• Hats, 5/20/11

    Dies in calamity with auto mobile
    Jesse W. Bryan, formerly a resident, was killed in an accident in San Francisco at about 6 o’clock Wednesday evening.
    Bryan was crossing the street near the Palace hotel when suddenly he slipped and fell in front of a passing auto mobile driven by I. H. Watson of the Otis elevator company. Watson threw his brakes on, but before his machine stopped two wheels had passed over the fallen man. Bryan was rushed to the Harbor emergency hospital where he died a few minutes later.
    Bryan is well known locally, having served as deputy district attorney here several years ago. Bryan was the nephew of the late Jess D. Carr, was 37 years of age, and was unmarried. He lived with his widowed mother in San Francisco where he practiced law. I

    A strange, strange story
    Master Jason Giacomanzi has been thought dead by means of suicide for four years after the young man allegedly leapt from a ferry boat into San Francisco bay. Not so. Now Giacomanzi has returned from his watery grave, very well indeed.
    Just this week, the youth appeared in the Grove for visits. The fact that he is very much alive explodes the suicide theory and solves a problem that has puzzled his sorrowing relatives. At the time of his disappearance, Giacomanzi was pursuing university studies and he held a job with an Oakland real estate firm where he worked in collections. It was supposed that his mind had been affected by over- work and that he had taken his own life in a fit of despondency. This suspicion was confirmed when the boy’s father received a letter from him in which was an epitaph which the young man asked to have inscribed upon his tombstone: “He was as sane as anyone.” The letter was very incoherent and concluded with the announcement: “I expect to kill myself by jumping from a ferry-boat between Oakland and San Francisco.” Giacomanzi was not heard from again.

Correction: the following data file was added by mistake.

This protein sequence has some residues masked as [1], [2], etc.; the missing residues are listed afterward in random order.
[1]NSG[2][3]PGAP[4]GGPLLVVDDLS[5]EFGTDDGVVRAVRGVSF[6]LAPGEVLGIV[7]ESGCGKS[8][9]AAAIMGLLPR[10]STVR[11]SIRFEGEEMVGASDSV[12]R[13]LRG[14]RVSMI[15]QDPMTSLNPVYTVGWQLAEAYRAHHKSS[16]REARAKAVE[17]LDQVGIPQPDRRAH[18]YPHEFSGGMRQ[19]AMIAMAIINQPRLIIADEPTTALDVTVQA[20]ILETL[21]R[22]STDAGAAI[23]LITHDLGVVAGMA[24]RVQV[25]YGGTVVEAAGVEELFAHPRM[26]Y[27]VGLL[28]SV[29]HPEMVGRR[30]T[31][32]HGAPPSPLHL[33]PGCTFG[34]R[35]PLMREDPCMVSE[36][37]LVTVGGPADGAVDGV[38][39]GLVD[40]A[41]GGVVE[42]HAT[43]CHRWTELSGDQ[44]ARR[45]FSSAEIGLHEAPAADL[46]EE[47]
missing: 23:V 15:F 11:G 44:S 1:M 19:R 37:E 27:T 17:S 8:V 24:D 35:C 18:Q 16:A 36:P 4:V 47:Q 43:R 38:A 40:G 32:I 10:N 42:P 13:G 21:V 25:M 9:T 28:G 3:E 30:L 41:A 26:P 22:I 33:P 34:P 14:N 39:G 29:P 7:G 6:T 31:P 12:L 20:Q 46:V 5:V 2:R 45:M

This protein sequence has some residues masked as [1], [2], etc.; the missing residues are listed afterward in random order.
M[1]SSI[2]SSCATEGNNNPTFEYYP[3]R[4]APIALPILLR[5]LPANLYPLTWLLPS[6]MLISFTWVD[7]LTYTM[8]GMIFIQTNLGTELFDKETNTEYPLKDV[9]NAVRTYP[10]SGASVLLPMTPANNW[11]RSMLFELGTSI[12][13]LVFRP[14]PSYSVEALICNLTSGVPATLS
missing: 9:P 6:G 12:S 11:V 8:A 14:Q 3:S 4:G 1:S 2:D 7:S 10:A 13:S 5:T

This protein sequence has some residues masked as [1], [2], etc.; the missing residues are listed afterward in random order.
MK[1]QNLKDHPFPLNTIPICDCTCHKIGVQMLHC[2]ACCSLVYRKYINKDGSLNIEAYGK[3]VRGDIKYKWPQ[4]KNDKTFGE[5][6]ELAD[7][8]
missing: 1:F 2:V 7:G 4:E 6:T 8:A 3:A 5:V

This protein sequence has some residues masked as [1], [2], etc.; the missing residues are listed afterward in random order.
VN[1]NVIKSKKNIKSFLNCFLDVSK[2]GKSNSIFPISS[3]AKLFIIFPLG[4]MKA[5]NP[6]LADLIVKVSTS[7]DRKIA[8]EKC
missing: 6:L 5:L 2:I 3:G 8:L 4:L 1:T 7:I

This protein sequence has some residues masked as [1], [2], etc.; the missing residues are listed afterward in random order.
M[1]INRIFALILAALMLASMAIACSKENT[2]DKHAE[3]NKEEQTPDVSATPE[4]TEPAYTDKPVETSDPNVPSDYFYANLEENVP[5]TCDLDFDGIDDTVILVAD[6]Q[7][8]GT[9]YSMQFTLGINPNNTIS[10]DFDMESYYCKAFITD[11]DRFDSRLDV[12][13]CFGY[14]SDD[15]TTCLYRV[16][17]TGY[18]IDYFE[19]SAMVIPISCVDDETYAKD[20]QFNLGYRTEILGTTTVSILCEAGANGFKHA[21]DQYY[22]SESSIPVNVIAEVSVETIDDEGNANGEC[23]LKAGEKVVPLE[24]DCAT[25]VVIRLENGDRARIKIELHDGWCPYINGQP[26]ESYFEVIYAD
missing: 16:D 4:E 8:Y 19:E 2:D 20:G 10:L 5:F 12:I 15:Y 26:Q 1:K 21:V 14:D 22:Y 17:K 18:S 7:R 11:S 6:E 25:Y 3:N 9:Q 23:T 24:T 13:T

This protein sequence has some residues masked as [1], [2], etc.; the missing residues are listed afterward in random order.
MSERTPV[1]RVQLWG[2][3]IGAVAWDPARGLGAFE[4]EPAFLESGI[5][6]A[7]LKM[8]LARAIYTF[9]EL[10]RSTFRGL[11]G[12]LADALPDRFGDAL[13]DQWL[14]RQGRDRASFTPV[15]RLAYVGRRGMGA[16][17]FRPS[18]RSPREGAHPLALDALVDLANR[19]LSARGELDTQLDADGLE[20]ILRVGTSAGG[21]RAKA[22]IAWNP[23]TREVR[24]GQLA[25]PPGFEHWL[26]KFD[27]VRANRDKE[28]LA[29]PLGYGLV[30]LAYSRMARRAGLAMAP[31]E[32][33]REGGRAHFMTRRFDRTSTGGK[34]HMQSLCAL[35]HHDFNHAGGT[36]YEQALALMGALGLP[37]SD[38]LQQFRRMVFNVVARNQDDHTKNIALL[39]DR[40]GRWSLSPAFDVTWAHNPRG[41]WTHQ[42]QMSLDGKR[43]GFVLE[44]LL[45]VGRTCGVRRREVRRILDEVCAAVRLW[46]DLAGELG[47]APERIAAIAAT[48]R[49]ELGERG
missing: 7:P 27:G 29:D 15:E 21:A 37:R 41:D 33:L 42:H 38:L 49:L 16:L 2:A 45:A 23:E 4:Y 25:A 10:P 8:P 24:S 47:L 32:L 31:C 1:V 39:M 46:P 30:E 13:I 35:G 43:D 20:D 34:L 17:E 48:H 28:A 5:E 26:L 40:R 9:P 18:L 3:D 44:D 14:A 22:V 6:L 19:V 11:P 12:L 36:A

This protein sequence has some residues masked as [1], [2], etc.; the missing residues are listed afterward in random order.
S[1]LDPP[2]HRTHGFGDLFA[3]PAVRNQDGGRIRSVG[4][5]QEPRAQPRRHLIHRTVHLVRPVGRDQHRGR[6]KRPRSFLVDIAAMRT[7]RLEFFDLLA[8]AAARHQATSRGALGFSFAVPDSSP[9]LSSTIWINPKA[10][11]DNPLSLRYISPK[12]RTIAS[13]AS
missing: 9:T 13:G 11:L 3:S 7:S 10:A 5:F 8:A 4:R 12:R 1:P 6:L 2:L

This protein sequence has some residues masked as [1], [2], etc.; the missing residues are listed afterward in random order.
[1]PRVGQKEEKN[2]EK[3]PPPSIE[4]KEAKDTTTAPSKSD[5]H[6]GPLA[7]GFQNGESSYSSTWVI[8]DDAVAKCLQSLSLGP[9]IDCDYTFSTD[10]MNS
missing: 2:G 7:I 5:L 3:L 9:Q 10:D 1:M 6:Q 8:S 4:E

Giacomanzi now says he was very ill at the time and knows nothing about how and when he left Oakland. He recovered from his lapse of memory in Portland, Oregon, although he had no satisfactory explanation for then failing to communicate with his family. He relays only a story of his four years of wandering through Oregon, Washington, the Dakotas, Indiana, and Minnesota as a drear record of beating his way along in railroad boxcars and laboring in the harvest fields and at odd jobs for beggarly pay. Jason says that he was most recently working as a track-walker for a railroad company.
    In Minnesota, Giacomanzi says that he became acquainted with a young lady.
    After she was told her new friend’s story Giacomanzi says that she induced him to return to California and re-take his proper place in society. II

    Making cement steps
    W. G. Smith of the Pacific Grove beach company is busily at work pouring cement steps. Smith’s creations will be laid so that they lead to the beach at the east end of the casino. This is an improvement certain to be appreciated by summer visitors to the Grove and by residents alike. III

    Flickers at the new Colonial theatre